The 4 Operational Questions to Ask When Forming a Business Partnership. In this Blackboard Fridays Episode 45, Jacob talks about Operational Structure, Business Financials, and Leadership. Need this implemented into your business? Talk to the international business advisor who can do exactly that – Contact Jacob, Learn More, or Subscribe for Updates.
In last week’s Episode we asked – with some case studies – the 4 strategic questions potential business partners need to ask each other.
As promised, there are also 4 operational questions. And many a great idea in business has failed because some of these expectations weren’t set right from the beginning.
If you have a great idea – for a new, or your existing business – and a potential partner lined up, asking and debating these questions can feel unproductive. Trust me when I tell you – it’s better to have a partnership fall over because you couldn’t answer these questions, than to discover your incompatibility at a crucial and expensive juncture down the road.
If you’d like all 8 questions in a simple to follow document, just press reply on this email and I will send it out to you.
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Welcome back to Blackboard Fridays. This is part two of our conversation about the 8 key questions to ask when you’re forming a business partnership. A reminder that the business partnership might be for a new business, a business extension, and might be bringing somebody up through your team and can even be an important set of questions to have with your spouse when going out into business on your own.
This week we’re focusing on the operational questions to balance last week’s 4 strategy questions. The first of these is getting very clear on what each potential partner is contributing upfront. Now that’s going to be some combination of dollars that are being put in to help set up the business, time that they’re contributing, and then other factors such as things like bringing clients, reputation, or a database.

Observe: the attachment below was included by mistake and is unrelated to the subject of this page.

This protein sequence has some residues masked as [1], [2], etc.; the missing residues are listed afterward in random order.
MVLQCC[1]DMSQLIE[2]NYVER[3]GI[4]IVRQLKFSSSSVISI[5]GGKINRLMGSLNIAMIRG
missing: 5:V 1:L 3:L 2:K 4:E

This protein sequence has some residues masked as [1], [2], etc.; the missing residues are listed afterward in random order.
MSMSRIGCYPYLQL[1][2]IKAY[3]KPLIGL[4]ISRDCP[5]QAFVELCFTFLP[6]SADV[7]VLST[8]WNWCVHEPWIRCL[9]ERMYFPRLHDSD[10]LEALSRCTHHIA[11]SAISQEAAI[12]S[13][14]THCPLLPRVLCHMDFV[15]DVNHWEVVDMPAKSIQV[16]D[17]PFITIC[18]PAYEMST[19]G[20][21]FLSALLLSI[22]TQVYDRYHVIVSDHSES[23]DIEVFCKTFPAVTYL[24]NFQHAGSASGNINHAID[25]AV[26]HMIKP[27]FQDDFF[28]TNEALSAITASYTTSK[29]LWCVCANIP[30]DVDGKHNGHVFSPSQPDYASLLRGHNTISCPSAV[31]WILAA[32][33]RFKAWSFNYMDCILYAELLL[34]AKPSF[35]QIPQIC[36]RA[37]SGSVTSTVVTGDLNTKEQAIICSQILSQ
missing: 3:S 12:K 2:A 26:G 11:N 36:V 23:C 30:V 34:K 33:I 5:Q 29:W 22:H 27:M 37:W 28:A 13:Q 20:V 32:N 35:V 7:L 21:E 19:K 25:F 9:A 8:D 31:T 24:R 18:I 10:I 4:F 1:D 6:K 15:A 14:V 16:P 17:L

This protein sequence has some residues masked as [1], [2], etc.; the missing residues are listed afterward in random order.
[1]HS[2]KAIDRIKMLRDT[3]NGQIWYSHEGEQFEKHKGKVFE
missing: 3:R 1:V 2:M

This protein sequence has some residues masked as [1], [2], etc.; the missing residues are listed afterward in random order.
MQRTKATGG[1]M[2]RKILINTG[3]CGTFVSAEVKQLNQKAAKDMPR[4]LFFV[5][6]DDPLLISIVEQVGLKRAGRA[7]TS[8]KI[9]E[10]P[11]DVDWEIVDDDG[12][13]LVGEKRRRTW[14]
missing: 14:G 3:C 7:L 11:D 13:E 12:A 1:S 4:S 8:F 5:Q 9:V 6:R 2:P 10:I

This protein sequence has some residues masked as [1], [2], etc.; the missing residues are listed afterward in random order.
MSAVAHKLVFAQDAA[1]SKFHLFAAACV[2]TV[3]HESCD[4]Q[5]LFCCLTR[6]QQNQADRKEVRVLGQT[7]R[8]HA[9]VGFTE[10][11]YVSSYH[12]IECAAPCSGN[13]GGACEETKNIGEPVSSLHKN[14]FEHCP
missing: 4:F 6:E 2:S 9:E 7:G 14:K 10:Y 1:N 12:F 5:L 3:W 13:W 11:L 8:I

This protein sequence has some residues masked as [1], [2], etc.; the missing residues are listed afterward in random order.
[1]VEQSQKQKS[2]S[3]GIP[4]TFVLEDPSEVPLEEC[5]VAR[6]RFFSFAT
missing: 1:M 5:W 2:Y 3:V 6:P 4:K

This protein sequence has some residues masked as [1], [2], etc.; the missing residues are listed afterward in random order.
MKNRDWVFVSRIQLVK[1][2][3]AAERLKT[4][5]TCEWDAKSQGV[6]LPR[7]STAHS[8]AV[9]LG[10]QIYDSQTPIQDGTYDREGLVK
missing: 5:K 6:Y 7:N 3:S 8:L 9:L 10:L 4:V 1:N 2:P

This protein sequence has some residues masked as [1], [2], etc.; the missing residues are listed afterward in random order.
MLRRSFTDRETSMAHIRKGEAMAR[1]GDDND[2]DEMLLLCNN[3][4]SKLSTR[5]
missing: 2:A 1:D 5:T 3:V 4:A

Now how you value those different upfront contributions may have an impact on the structure of your equity and the elements of your shareholders’ agreement. You want to make sure that all of those expectations are very clear. There’s nothing worse than having a business partner who believes that they’re just about putting money in and all of a sudden they’re asked to come and dedicate some time and energy in the business that they may not have available given their other interests. So again, have the hard conversations upfront to prevent having hard conversations or failure further down the track.
It’s not just the upfront contributions you need to discuss. What are the expectations for contributions are overtime? Are you expecting all of the partners to be full-time within this business? Is it part-time? Is it more about contributing other elements? Worked with one business recently where they had a commitment that they would put in overtime money to a business up to a maximum amount and that was the limit that they were going sit.
The responsibility to actually drive that business and make it successful sat on the other partner and because they were successful in having that conversation, everybody knew where they stood and the other partner knew that he had a time limit and a budget to make that happen.